At stake is whether Prime Minister Theresa May can satisfy other EU leaders that Britain has made enough commitments on issues like a final settlement bill and the Irish border to quickly start trade negotiations next year as the clock ticks down. Otherwise, the risk of economically-damaging ‘no deal’ Brexit rises dramatically.

Yet, even with so much at stake, options markets that reflect expected volatility around next month’s event and data on speculative sterling positioning appear largely neutral.

In fact, one-month implied volatility in sterling against the U.S. dollar is currently less than its 8.6 percent average of the past 20 years.

Traders still think the pound will be more volatile than other major currencies such as the euro and Swiss franc, though, and say the indication of calm is more reflective of the subdued price action of the most recent period, rather than of what could be in store.

“Sterling volatility has tended to remain higher even as FX volatility has declined, which suggests markets have a greater capacity to discount negative headlines,” said Timothy Graf, head of macro strategy at State Street Global Markets.



Implied volatility for sterling for one month against the dollar is higher than three-month rates and stands at a chunky 8 percent. Sterling volatility against currencies such as the Japanese yen and the Australian dollar is even higher.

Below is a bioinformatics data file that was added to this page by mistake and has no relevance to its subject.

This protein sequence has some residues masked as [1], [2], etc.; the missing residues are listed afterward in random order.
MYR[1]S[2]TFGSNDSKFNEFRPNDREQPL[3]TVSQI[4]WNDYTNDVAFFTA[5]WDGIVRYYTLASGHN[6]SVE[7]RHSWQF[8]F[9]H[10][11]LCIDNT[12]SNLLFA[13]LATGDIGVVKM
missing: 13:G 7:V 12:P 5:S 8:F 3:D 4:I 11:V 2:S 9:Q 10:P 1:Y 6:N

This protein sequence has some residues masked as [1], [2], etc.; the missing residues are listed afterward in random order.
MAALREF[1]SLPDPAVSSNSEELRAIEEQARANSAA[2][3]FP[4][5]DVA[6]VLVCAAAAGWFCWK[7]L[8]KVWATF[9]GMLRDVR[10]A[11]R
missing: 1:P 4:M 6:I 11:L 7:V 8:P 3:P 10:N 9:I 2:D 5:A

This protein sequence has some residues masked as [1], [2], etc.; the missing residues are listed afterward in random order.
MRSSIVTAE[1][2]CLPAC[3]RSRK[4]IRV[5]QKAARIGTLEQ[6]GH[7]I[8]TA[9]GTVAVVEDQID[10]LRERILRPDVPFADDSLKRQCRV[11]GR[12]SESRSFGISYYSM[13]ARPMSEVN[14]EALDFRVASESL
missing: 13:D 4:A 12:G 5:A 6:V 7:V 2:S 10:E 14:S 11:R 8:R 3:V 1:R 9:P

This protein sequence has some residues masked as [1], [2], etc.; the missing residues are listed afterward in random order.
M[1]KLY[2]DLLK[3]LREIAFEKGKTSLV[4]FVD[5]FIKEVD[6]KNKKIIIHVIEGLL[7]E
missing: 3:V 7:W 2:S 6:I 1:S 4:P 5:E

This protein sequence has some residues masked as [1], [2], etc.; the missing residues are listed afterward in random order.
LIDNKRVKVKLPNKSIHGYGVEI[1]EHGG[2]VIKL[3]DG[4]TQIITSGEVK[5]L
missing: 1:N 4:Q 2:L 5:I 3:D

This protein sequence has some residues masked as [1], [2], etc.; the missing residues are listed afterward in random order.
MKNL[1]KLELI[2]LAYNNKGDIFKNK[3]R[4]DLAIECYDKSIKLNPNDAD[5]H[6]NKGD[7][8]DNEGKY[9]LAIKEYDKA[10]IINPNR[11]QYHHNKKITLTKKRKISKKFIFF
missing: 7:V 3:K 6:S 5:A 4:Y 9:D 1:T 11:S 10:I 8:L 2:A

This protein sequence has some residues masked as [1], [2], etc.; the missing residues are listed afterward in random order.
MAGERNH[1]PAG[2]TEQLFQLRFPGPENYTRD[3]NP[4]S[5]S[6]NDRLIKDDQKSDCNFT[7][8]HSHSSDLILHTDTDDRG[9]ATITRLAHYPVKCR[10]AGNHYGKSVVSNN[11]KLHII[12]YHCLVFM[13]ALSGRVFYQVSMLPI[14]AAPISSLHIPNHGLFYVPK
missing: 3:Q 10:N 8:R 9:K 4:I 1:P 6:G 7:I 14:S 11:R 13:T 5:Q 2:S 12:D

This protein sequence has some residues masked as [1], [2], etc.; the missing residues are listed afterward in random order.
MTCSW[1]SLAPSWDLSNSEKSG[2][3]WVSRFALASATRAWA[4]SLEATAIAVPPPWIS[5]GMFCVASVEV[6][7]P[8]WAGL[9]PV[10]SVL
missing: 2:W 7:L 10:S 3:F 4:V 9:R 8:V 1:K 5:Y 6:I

In comparison, three-month implied volatility for the euro against the dollar stands at a relatively tame 6 percent EUR3MO= while overall stock market volatility is within touching distance of a record low of 9 percent hit this month.

One factor making traders wary of translating signals from derivatives into trades in the cash market is that the former have thrown up some conflicting signals in recent weeks.

For example, three-month ‘risk reversals’ on sterling, which shows the relative pricing of puts and calls on the pound, consistently indicated a bias to further sterling weakness throughout the year even as the pound gained ground against the dollar. It is up 10 percent to date in 2017.

“As a result, betting on sterling via the options markets has been a bit of a money losing trade this year,” said a trader at a global macro hedge fund in London.

Still, that hasn’t stopped directional bets and the cost of buying sterling puts - options to sell - remain more expensive than calls - options to buy - and show some traders at least are assuming the outcome of the EU summit will be sterling negative.

Underlying structural factors for sterling have also worsened markedly in recent months, such as a widening current account deficit, prompting some money managers to call for the British pound to be traded like an emerging market currency at a Reuters Investment Summit last week.


GHOSTS OF BREXIT PAST

With few if any precedents for an event like Brexit to guide traders through the next month, large investors are harking back to trading patterns leading up to the referendum vote last year.